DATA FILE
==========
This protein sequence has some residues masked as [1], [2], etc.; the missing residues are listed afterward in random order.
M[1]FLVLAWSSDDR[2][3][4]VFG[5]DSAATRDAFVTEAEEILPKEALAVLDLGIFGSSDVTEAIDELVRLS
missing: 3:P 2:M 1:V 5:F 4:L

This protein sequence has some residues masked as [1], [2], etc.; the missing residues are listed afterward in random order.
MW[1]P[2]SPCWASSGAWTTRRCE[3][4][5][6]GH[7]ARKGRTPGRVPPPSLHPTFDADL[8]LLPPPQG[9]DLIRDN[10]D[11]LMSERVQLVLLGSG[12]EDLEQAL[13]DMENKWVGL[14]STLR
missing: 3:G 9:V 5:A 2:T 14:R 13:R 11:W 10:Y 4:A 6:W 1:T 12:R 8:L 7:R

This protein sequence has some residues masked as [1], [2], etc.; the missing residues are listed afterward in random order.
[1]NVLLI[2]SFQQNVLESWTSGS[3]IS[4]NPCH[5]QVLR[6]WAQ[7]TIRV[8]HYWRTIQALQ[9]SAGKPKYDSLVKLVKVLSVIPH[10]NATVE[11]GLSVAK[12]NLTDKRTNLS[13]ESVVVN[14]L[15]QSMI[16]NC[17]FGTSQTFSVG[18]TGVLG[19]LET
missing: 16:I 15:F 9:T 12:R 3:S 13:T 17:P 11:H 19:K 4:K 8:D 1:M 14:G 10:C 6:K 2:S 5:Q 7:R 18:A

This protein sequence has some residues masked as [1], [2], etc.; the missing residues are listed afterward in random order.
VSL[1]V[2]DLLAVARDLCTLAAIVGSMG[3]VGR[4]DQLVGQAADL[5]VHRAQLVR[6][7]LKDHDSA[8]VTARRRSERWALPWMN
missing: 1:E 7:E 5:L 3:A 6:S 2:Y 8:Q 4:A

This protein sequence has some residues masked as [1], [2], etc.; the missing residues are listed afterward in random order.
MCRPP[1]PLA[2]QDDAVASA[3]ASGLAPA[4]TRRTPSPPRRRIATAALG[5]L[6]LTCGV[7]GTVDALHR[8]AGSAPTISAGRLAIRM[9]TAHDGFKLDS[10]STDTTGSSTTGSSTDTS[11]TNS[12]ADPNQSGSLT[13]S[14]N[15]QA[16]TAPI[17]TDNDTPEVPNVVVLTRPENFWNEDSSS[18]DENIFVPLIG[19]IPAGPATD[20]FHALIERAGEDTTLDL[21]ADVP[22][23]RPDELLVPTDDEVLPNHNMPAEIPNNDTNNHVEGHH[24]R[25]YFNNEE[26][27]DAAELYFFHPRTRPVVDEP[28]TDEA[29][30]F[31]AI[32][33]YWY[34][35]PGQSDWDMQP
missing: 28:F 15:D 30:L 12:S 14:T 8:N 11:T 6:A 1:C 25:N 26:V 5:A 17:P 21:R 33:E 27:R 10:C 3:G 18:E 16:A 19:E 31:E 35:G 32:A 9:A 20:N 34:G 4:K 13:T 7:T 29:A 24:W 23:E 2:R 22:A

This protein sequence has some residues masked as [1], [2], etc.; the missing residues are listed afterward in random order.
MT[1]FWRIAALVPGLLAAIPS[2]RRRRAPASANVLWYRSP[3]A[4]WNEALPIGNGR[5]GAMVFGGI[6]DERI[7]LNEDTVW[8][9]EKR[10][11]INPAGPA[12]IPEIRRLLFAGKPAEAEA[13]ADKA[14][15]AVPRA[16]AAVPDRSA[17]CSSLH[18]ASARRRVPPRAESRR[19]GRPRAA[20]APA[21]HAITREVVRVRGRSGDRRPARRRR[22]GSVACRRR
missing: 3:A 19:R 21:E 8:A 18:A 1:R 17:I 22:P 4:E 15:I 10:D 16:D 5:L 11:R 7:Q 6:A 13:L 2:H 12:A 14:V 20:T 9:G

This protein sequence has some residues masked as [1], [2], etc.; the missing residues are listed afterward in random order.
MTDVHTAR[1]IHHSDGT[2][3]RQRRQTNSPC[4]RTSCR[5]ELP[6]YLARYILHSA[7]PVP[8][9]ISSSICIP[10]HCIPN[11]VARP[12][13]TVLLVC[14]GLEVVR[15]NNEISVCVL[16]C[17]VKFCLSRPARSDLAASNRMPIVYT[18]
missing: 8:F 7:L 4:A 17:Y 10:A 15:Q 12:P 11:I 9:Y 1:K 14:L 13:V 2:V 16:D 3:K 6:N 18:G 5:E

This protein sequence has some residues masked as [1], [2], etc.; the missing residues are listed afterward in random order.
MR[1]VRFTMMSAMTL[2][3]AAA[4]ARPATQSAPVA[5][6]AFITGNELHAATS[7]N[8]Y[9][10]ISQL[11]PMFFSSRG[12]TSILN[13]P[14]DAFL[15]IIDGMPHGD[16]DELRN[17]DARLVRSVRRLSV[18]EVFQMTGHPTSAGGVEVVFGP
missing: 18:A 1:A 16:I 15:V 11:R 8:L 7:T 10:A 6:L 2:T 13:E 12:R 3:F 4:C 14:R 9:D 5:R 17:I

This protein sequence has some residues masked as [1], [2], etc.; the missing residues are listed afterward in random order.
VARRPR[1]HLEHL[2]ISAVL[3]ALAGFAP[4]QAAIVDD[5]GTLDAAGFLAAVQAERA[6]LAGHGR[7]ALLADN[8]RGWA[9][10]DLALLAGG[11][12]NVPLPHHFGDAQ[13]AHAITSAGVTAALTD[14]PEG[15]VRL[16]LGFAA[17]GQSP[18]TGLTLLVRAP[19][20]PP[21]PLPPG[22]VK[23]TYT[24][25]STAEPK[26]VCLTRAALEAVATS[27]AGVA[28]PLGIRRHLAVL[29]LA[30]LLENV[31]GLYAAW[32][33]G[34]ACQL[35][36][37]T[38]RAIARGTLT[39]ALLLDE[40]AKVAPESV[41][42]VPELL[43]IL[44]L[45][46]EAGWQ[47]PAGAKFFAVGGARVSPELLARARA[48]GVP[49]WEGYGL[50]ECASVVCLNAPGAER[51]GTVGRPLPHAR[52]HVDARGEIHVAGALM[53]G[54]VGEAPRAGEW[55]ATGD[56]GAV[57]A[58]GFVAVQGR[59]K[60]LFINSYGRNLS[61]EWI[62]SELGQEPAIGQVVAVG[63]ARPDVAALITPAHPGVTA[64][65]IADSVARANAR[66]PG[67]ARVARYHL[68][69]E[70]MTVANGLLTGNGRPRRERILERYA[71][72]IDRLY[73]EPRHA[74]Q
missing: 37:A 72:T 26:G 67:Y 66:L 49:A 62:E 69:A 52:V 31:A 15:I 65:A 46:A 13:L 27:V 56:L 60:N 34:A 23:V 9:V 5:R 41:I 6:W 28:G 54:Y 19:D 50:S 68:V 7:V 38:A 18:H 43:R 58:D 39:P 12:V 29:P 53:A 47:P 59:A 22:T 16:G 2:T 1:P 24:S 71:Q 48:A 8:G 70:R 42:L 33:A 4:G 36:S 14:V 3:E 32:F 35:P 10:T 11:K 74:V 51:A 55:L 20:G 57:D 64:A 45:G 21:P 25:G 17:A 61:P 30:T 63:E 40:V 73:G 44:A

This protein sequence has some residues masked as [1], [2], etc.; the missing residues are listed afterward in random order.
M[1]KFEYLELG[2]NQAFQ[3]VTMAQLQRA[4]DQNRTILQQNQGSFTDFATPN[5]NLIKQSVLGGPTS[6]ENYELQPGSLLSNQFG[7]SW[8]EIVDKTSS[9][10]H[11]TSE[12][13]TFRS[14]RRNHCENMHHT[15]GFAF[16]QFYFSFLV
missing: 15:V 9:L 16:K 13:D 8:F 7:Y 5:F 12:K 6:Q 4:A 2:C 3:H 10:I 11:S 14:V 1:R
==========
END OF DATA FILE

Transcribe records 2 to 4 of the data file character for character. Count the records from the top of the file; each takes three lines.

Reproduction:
This protein sequence has some residues masked as [1], [2], etc.; the missing residues are listed afterward in random order.
MW[1]P[2]SPCWASSGAWTTRRCE[3][4][5][6]GH[7]ARKGRTPGRVPPPSLHPTFDADL[8]LLPPPQG[9]DLIRDN[10]D[11]LMSERVQLVLLGSG[12]EDLEQAL[13]DMENKWVGL[14]STLR
missing: 3:G 9:V 5:A 2:T 14:R 13:R 11:W 10:Y 4:A 6:W 1:T 12:R 8:L 7:R

This protein sequence has some residues masked as [1], [2], etc.; the missing residues are listed afterward in random order.
[1]NVLLI[2]SFQQNVLESWTSGS[3]IS[4]NPCH[5]QVLR[6]WAQ[7]TIRV[8]HYWRTIQALQ[9]SAGKPKYDSLVKLVKVLSVIPH[10]NATVE[11]GLSVAK[12]NLTDKRTNLS[13]ESVVVN[14]L[15]QSMI[16]NC[17]FGTSQTFSVG[18]TGVLG[19]LET
missing: 16:I 15:F 9:T 12:R 3:S 13:T 17:P 11:H 19:K 4:K 8:D 1:M 14:G 10:C 6:K 2:S 5:Q 7:R 18:A

This protein sequence has some residues masked as [1], [2], etc.; the missing residues are listed afterward in random order.
VSL[1]V[2]DLLAVARDLCTLAAIVGSMG[3]VGR[4]DQLVGQAADL[5]VHRAQLVR[6][7]LKDHDSA[8]VTARRRSERWALPWMN
missing: 1:E 7:E 5:L 3:A 6:S 2:Y 8:Q 4:A